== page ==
Oregon’s Vote to Decriminalize Hard Drugs Replaces Jail Time With Path to Rehabilitation
Oregon has become the first state to decriminalize the possession of small amounts of hard drugs, and many are praising their decision.
While the legalization of marijuana in several states received a lot of attention this Election Day, Oregon took it a step further and became the first state to decriminalize the possession of small amounts of street drugs including heroin, cocaine, and methamphetamine. Upon reading the news it may seem like a bad idea, but this monumental decision could potentially save many lives.
Oregon didn’t just say “y’all are free to do whatever drugs,” they decriminalized it offering people $100 fine or free health consultation at a rehab center w/ the goal being to get people help instead of jailing them. It means the goal is changing your path not ruining your life— Mike Ziemer 🎅🏻🎄🎁 (@MikeZiemer) November 5, 2020
Oregon residents voted ‘yes’ to Measure 110, which would no longer require jail time for those in possession of small amounts of heroin, cocaine, and methamphetamine, but would instead either require a small fine or the choice to seek treatment at a drug rehabilitation center.
Oregon decriminalizing hard drugs is among the most exciting 2020 news. It’ll be exciting to see if they can create effective drug rehab programs and build a trend rather than be an outlier. We should all be happy to see this change, because the prison system is awful & expensive— Chewy 🇳🇬 (@TheyCallMeChew) November 4, 2020
Also included in the measure is the expansion of access to recovery treatments and housing, which would all be paid for with money from the state’s marijuana tax. This is a huge victory for Oregon, especially those struggling with addiction. More focus is put on helping addicts seek treatment and stay clean than locking them up for every drug offense, leaving them drug-addicted and filtering in and out of the prison system.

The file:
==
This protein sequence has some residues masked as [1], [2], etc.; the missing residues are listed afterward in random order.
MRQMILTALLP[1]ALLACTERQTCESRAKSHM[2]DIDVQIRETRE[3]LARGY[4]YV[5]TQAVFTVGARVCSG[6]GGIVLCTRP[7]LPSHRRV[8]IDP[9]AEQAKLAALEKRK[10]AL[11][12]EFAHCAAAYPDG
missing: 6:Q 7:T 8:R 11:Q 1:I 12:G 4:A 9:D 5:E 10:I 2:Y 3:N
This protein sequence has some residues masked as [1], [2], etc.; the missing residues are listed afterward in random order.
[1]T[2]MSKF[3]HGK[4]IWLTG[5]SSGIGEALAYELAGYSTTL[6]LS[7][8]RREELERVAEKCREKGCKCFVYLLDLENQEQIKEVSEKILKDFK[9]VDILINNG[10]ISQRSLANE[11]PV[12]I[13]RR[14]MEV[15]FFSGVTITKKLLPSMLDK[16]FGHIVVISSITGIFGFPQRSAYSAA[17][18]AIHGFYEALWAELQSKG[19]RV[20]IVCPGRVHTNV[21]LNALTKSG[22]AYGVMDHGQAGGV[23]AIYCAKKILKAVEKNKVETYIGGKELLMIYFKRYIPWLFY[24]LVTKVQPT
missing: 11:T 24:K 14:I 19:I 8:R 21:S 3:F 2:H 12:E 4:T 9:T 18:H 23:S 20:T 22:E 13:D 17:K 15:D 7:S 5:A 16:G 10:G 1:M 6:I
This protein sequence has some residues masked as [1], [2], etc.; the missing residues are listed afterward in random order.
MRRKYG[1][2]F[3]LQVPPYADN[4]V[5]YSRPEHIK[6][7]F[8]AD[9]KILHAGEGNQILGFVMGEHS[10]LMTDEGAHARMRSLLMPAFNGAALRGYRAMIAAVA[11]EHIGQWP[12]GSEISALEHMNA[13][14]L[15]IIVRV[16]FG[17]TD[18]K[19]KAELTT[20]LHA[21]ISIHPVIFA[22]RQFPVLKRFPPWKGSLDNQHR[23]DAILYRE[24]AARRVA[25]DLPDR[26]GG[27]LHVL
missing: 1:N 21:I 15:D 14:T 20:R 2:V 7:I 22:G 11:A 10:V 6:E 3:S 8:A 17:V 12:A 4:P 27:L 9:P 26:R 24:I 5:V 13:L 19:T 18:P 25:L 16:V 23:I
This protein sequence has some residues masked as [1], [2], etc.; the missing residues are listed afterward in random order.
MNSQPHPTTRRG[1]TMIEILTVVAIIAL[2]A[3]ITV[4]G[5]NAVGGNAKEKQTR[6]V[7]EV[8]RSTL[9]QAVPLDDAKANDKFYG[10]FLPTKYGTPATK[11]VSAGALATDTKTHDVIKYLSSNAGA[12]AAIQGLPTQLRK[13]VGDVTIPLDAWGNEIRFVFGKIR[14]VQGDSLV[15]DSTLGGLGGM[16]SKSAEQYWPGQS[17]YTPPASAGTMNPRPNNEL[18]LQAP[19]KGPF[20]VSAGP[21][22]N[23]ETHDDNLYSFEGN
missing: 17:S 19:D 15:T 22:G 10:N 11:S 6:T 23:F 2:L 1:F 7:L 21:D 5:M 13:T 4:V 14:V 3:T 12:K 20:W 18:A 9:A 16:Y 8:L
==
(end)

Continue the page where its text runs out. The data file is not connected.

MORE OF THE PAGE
I see a lot of people on the TL saying Oregon is tweaking for decriminalizing all those drugs. Remember if you decriminalize the drugs people will go get help instead of going to jail for a possible addiction problem. Think on a broad basis on the role it will play.— Coin-yeen-so-la (@SholaChild) November 4, 2020
According to the Oregon Criminal Justice Commission, Measure 110 could help reduce drug possession convictions by as high as 90% and the racial disparity in the arrests of Black Oregonians, who are hit hardest by drug-related arrests, could fall from 276 each year to as low as 14. Although there was initially some criticism surrounding the measure, many are now beginning to see its benefits, and they’re hoping other states will soon follow suit.
People saying Oregon is giving free reign for drug use- pause…educate yourself. It’s moving the core of drug use from imprisonment to rehabilitation. If that pisses you off you’re probably the same people who think continued drug addiction is a choice— EDM Tina Belcher BLM (@priincessbelll) November 4, 2020
Oregon’s bold choice to decriminalize the possession of small amounts of street drugs has set a great example for the rest of the nation. Hopefully, the results in Oregon will push other state governments to view drug addiction as a disease instead of a crime and work towards bettering the lives of many who are struggling with it.